I liked your writeup and pretty much agree with your summary, and from my testing with the A7 II the A7R is still the better of the two, i.e.: lower noise at higher ISO’s. Of course nothing compares to the A7S for low light performance; however, at high ISO’s you do see amp glow on full frame images.

    But I do like the 5 axis IBIS in the A7 II. It sure helps eliminate camera shakes with long lenses (but of course it doesn’t stop blur in fast moving targets in low light situations).

    A7R: where you need the resolution and/or aggressive cropping
    A7S: low light performance, i.e.: astro/nightscape photography
    A7/A7 II: good for general shooting under normal conditions of good light, etc.

    Both my A7R and A7S are full spectrum modified for astro/nightscape/IR photography. My testing shows the A7/A7 II will never be as good under these conditions!

  4. When I refer to Hollywood movies above – I mean Hollywood westerns ! Hence the oil lamps etc
    Should have proof read !

  5. I am really impressed by the high ISO performance of cameras like the Sony A7 family and the D800. However I would love to know more about how photographers are getting on with the quantity of light versus quality of light issue.?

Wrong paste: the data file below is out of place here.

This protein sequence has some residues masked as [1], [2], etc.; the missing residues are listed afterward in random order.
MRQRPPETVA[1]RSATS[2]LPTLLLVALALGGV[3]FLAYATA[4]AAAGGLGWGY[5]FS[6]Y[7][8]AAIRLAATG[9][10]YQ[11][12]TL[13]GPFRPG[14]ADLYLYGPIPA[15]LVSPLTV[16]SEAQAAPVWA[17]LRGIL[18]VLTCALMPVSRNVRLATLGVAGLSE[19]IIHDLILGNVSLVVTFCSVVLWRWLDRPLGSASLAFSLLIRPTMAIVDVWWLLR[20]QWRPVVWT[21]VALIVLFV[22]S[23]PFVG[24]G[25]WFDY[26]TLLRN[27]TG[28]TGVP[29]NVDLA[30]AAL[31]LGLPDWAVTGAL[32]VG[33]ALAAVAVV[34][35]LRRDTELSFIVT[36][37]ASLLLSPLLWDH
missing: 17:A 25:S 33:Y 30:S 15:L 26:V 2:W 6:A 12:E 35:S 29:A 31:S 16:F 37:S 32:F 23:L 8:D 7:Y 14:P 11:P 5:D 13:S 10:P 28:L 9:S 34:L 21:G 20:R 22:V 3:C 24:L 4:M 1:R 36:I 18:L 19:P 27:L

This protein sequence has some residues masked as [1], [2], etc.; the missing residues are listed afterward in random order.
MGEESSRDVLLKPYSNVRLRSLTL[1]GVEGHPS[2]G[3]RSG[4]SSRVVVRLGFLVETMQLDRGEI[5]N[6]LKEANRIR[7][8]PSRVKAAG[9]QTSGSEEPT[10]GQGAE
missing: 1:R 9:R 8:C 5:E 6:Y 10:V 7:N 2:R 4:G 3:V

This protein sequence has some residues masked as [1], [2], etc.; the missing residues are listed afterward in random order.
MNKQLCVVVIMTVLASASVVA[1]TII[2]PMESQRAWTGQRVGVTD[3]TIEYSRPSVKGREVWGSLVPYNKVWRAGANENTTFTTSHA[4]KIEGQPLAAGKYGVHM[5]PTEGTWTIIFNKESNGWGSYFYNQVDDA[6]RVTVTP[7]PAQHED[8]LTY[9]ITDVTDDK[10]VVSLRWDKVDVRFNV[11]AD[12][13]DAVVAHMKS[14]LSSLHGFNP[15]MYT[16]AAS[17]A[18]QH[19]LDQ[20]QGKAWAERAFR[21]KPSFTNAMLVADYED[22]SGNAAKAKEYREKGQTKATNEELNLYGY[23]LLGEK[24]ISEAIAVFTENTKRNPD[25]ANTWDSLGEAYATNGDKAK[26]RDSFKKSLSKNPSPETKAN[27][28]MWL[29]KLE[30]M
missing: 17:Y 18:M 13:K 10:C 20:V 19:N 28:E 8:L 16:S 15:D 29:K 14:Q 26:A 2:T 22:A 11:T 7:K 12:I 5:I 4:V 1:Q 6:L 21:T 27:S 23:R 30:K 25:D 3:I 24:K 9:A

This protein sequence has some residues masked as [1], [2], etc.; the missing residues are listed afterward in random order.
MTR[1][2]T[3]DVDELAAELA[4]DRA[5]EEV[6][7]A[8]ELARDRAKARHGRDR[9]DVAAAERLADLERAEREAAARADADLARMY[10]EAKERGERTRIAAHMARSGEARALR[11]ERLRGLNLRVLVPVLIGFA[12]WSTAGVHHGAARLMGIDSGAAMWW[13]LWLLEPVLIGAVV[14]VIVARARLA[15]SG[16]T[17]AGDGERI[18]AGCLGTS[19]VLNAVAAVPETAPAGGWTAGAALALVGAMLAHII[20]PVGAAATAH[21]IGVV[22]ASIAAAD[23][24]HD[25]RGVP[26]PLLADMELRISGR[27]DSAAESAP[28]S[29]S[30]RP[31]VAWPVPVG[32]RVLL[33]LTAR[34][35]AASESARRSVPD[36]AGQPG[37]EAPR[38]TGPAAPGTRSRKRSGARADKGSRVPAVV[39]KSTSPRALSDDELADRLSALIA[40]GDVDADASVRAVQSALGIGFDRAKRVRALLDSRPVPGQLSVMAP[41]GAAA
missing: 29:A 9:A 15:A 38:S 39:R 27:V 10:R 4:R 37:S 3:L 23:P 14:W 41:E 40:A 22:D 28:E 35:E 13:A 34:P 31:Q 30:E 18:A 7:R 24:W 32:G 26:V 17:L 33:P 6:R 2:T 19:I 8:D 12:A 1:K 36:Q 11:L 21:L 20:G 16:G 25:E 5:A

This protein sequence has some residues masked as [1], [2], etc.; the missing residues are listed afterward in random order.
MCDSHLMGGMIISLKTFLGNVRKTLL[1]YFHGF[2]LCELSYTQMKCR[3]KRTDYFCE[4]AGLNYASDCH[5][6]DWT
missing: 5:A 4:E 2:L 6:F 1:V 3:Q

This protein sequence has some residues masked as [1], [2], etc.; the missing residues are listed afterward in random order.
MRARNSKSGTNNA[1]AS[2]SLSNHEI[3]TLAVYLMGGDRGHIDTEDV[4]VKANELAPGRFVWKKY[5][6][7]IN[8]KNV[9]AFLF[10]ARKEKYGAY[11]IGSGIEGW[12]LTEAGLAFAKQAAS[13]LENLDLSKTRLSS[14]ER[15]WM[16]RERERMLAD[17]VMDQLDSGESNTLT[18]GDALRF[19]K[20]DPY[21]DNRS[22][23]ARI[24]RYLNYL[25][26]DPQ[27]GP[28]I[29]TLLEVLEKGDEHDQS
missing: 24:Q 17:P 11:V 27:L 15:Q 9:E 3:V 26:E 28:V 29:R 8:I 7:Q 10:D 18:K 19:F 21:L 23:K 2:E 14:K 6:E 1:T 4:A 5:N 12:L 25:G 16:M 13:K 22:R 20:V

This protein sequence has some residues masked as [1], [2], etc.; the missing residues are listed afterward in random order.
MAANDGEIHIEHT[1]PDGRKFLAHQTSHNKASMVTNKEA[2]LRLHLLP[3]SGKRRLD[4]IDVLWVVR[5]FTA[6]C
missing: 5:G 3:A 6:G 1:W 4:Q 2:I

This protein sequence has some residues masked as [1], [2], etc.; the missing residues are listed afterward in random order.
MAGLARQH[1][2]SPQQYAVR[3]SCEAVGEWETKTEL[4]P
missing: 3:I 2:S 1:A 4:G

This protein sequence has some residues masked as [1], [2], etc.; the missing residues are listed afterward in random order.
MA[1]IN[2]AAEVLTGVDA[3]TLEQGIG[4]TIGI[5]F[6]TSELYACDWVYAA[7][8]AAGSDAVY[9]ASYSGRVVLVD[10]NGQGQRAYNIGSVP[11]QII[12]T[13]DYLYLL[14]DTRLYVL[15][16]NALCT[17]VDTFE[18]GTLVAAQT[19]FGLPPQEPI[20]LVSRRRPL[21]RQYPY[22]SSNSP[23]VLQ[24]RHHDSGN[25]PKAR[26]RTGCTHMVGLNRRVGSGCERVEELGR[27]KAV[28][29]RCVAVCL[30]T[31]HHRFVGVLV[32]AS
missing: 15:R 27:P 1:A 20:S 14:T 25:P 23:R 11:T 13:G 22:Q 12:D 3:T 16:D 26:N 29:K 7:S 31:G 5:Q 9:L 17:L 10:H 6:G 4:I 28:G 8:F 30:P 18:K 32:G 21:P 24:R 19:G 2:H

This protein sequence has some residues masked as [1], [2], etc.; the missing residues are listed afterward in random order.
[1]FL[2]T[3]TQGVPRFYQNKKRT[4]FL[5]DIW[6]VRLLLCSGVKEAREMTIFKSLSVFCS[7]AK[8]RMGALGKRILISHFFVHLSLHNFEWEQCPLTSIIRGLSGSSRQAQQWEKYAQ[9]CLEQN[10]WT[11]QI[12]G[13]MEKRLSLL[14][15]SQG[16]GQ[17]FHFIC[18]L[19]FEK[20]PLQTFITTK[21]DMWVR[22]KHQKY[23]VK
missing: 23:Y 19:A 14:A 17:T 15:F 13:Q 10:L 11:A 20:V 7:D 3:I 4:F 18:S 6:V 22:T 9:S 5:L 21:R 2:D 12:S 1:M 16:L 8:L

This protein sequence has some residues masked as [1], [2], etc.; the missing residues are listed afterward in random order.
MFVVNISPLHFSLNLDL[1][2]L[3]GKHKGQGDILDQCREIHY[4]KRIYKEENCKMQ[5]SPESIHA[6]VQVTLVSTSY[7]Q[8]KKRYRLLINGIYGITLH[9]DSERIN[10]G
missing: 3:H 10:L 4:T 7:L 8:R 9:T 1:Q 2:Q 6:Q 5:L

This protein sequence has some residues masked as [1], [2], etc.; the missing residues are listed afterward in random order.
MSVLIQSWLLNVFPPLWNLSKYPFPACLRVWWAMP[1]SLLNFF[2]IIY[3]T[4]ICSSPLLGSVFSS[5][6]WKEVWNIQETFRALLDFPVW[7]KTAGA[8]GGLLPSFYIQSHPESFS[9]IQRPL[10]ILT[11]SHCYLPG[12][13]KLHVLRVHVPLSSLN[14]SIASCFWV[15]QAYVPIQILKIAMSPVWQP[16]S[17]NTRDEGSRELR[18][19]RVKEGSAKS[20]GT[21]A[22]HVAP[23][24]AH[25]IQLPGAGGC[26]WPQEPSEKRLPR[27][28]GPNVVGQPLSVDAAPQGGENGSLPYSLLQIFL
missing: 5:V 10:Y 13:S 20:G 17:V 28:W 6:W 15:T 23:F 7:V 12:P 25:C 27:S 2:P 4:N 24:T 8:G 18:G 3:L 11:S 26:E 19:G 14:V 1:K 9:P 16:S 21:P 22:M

I know that event photographers are still using flash and other additional lighting as part of their practice. Obviously low light performance is a brilliant asset but does not eliminate the need to create lighting for certain moods etc.

    Maybe it’s photographers technique that is amiss or maybe the public’s expectations ? Maybe we are too accustomed to well lit images from all the years of watching Hollywood movies.

    We can all remember those movies where our hero is in a well lit bar and the baddie strolls in and orders a whisky (remember it’s indoors and they only had gas or oil lamps then) -yet the bar is as bright as outdoors midday in Hawaii !

    I would love to see new creative avenues being opened by this new high ISO potential and would love to have my dream camera the Leica MM and be able to shoot jazz concerts in beautiful black and white
    in seedy clubs !

    Thanks Dirk for this timely article. I would love to see more high ISO images of new subject matter from the Inspiration Posts.